Washington native becomes director of N.C. soil and water

Published 3:17 pm Monday, December 3, 2007

Washington native Patricia “Pat” Kelder Harris has been named the N.C. Division of Soil and Water Conservation’s first female director. She lives in Williamston with her husband, Jeff and will start in the new position Dec. 1.
In her new role, she will direct the state’s comprehensive program aimed at protecting and conserving North Carolina’s soil and water resources, according to the N.C. Department of Environmental Natural Resources.
Harris has worked with the Division of Soil and Water Conservation since December 1987. For the last 10 years, she’s provided technical assistance to livestock producers and landowners to implement certified animal-waste management plans and permitting requirements for compliance with federal and state rules and regulations.
Before joining the division, Harris worked as an agricultural-extension agent in Pamlico County and was an animal science instructor at Beaufort County Community College. She has earned several accolades, including the N.C. Division of Soil and Water Conservation Director’s Award of Achievement and the Hugh Hammond Bennett Soil &Water Conservation Society’s Professional Achievement Award in Soil Conservation.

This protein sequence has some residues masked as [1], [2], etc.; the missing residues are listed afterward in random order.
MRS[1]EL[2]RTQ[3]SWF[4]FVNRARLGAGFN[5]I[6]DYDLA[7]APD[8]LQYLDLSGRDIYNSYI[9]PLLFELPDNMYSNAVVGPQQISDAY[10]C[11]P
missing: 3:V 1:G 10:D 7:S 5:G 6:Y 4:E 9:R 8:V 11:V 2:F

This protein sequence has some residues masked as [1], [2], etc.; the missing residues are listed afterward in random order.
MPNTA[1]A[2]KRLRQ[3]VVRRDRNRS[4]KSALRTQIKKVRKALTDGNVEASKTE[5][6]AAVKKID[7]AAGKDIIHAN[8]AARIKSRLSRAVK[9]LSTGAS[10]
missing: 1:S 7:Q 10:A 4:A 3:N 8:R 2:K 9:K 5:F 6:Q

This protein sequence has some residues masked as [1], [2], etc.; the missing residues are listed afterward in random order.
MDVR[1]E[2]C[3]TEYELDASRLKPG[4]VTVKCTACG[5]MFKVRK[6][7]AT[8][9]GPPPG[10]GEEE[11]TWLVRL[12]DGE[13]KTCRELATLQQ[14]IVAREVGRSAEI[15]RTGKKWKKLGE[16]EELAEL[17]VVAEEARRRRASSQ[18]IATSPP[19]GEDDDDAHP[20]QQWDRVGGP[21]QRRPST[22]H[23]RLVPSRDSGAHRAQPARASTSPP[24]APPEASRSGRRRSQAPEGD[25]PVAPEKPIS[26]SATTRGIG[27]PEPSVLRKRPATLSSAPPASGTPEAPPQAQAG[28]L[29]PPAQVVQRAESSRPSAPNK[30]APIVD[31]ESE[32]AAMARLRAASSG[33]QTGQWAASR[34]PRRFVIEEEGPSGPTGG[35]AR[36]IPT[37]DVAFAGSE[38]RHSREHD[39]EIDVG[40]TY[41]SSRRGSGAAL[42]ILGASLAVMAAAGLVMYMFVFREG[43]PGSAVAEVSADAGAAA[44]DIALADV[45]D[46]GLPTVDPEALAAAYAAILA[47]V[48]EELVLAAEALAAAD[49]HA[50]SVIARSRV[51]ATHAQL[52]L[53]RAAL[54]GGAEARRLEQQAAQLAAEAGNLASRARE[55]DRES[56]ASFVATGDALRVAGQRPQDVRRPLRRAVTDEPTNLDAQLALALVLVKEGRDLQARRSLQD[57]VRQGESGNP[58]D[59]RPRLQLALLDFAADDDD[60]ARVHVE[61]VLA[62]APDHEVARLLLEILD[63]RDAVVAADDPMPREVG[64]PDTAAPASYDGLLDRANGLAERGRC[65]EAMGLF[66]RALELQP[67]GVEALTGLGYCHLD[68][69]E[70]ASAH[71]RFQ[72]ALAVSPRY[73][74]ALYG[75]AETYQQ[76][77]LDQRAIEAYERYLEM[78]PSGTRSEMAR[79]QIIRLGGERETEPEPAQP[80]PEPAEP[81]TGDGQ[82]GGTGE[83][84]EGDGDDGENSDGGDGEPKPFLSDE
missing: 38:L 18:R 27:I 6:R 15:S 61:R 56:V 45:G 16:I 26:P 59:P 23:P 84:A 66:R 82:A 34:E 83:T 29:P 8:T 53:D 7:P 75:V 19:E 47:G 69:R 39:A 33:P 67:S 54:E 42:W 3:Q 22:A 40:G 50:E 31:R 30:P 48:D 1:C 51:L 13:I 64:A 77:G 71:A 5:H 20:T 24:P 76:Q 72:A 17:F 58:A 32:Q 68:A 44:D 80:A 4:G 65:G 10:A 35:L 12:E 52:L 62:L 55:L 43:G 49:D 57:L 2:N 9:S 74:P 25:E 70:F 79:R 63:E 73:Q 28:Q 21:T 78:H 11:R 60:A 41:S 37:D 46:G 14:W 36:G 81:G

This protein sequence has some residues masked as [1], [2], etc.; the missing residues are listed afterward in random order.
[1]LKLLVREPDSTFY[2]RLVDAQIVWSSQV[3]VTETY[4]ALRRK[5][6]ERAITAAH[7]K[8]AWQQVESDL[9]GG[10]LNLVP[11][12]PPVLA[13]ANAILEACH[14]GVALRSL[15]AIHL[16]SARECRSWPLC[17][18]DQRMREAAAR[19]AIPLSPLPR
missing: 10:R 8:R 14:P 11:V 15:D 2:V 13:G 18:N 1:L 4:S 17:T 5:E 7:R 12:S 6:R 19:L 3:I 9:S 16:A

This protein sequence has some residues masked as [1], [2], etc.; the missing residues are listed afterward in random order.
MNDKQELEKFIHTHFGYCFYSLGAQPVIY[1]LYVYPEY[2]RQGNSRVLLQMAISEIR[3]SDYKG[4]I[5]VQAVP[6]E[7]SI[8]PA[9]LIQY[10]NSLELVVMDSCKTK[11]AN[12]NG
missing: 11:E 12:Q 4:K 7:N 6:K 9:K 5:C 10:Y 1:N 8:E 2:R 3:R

Harris graduated from Washington High School in 1976. She earned two bachelor’s degrees, one in biological and agriculture engineering and another in animal science technology, both from N.C. State University in 1981.
Harris replaces Manly Wilder who served as director for two years before he was appointed in October to assistant secretary for Natural Resources in the N.C. Department of Environment and Natural Resources.
Wilder said Harris was the best person for the job.
Wilder said it’s not so important that Harris is female.
As director, Harris will oversee a 64-person division that provides financial, technical and educational help to the state’s 96 soil and water conservation districts as well as landowners, farmers and others.
Previously, Harris worked out of a regional office for the N.C. Division of Soil and Water Conservation in Washington, but will now work out of the statewide office in Raleigh.